NYC OFF THE RECORD: Hello, Allen Ginsberg

Inspired by conversations with my brother and having just seen the newly acquired film KILL YOUR DARLINGS at Sundance – I FINALLY picked up my first copy of HOWL. Mostly, it lives on my bedstand and is the last thing I read before sleep. But recently, this epic poem published in 1956, and considered to be one of the great works of American literature, has found it’s way into my purse, igniting my inner poet by way of commuter rail – NYC.

As it often happens when one jumps in, the world aligns – and in my case, I’m seeing Allen Ginsberg celebrated, everywhere!

“I saw the best minds of my generation destroyed by
madness, starving hysterical naked,
dragging themselves through the negro streets at dawn
looking for an angry fix,
angelheaded hipsters burning for the ancient heavenly
connection to the starry dynamo in the machinery of night,
who poverty and tatters and hollow-eyed and high sat
up smoking in the supernatural darkness of
cold-water flats floating across the tops of cities
contemplating jazz,
who bared their brains to Heaven under the El and
saw Mohammedan angels staggering on tenement roofs illuminated,
who passed through universities with radiant cool eyes
hallucinating Arkansas and Blake-light tragedy
among the scholars of war ” ~ Allen Ginsberg

BEAT MEMORIES The Photographs of Allen Ginsberg. A self guided walking tour, Beat Generation spring calendar of events and NYC’s annual HOWL Festival.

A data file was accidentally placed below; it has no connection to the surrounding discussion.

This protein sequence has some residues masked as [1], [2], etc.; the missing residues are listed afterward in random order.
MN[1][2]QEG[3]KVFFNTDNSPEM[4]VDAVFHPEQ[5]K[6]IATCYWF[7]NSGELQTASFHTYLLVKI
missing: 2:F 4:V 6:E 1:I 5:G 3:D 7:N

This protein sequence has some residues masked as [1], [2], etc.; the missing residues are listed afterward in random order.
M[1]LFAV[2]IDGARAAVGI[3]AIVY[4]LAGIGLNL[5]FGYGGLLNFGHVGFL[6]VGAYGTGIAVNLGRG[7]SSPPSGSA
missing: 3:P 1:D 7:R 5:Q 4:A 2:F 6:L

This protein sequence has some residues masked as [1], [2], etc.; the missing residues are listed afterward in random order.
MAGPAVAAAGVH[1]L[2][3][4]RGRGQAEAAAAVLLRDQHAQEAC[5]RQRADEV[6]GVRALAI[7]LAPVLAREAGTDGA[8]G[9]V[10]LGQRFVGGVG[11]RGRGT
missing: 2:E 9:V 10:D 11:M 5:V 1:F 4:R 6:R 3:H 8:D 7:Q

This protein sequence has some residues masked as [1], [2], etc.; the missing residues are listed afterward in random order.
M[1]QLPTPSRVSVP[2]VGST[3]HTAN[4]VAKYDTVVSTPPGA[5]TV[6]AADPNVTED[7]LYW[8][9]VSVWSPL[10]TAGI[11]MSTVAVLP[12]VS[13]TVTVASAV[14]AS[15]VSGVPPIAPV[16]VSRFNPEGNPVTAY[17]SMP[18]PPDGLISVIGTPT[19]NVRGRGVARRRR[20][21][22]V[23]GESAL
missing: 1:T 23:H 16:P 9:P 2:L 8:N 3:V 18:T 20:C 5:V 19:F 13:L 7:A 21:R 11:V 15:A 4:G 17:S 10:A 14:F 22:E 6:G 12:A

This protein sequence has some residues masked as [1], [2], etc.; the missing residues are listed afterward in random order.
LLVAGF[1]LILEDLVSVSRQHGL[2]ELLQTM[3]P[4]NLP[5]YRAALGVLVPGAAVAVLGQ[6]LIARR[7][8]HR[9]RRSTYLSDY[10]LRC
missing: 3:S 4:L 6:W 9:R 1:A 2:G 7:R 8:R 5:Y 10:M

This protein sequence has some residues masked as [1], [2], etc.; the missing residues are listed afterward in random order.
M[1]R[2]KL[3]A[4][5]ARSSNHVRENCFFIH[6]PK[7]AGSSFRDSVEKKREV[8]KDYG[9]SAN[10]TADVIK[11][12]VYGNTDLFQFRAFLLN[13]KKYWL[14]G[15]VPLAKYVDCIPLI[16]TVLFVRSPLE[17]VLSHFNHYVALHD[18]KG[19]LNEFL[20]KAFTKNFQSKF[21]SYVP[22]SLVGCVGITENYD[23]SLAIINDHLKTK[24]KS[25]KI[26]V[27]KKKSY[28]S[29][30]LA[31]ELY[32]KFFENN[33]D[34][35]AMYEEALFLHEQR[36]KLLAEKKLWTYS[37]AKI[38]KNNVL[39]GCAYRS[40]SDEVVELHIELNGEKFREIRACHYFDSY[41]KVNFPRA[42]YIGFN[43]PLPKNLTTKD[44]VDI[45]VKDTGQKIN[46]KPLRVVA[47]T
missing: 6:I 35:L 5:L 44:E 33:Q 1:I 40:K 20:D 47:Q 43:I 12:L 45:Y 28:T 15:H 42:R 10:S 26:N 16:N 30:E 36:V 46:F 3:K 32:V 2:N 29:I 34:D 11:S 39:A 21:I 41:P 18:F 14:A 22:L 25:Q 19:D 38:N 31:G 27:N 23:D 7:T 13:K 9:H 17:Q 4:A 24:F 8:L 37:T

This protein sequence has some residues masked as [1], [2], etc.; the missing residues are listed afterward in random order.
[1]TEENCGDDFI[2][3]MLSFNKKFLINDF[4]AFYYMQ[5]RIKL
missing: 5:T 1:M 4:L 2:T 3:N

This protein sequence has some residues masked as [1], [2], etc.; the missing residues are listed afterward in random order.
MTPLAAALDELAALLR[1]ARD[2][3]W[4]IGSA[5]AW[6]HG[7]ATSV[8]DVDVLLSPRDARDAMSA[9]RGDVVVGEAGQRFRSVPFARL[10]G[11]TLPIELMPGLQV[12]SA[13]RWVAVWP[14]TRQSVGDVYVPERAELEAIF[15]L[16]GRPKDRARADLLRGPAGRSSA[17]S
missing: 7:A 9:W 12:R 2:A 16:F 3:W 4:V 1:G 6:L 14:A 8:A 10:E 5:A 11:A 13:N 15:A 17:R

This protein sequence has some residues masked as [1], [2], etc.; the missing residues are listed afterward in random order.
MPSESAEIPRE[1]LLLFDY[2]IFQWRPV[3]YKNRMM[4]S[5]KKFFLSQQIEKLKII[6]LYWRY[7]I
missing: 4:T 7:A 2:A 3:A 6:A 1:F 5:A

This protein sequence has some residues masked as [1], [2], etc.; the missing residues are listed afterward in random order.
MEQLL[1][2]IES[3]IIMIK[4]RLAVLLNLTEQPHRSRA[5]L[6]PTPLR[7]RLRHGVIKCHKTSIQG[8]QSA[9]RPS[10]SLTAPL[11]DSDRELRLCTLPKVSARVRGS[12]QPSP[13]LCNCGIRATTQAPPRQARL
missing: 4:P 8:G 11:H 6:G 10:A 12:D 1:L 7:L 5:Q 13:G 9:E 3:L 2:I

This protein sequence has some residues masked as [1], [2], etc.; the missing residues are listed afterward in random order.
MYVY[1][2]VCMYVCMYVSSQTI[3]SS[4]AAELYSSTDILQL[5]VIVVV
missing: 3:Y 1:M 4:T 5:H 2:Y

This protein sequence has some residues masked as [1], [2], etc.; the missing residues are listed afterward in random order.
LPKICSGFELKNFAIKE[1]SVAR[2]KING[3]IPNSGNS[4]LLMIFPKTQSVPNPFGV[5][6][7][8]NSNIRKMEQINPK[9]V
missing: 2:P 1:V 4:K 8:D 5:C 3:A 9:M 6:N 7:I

[Reprinted from “The Puritan and The Profligate,” an interview with Allen Ginsberg in A Magazine of American Culture , published in Rockford, Illinois. The interview was conducted by John Lofton, a former columnist for The Washington Times.]

JOHN LOFTON: In the first section of your poem “Howl” you wrote: “I saw the best young minds of my generation destroyed by madness.” Did this also apply to you?

ALLEN GINSBERG: That’s not an accurate quotation. I said the “best minds,” not “the best young minds.” This is what is called hyperbole, an exaggerated statement, sort of a romantic statement. I suppose it could apply to me too, or anybody. People who survived and became prosperous in a basically aggressive, warlike society are in a sense destroyed by madness. Those who freaked out and couldn’t make it, or were traumatized, or artists who starved, or whatnot, they couldn’t make it either. It kinda cuts both ways. There’s an element of humor there.

LOFTON: When you say you suppose this could have applied to you, does this mean you don’t know if you are mad?

GINSBERG: Well, who does? I mean everybody is a little mad.

LOFTON: But I’m asking you.

GINSBERG: You are perhaps taking this a little too literally. There are several kinds of madness: divine madness—

LOFTON: But I’m talking about this in the sense you spoke of in your 1949 poem “Bop Lyrics,” when you wrote: “I’m so lucky to be nutty.”

GINSBERG: You’re misinterpreting the way I’m using the word.

LOFTON: No. I’m asking you a question. I’m not interpreting anything.

GINSBERG: I’m afraid that your linguistic presupposition is that “nutty” as you define it means insanity rather than inspiration. You are interpreting, though you say you aren’t, by choosing one definition and excluding another. So I think you’ll have to admit you are interpreting.

LOFTON: Actually, I don’t admit that.

GINSBERG: You don’t want to admit nuttin’! But you want me to admit something. Come on. Come off it. Don’t be a prig.


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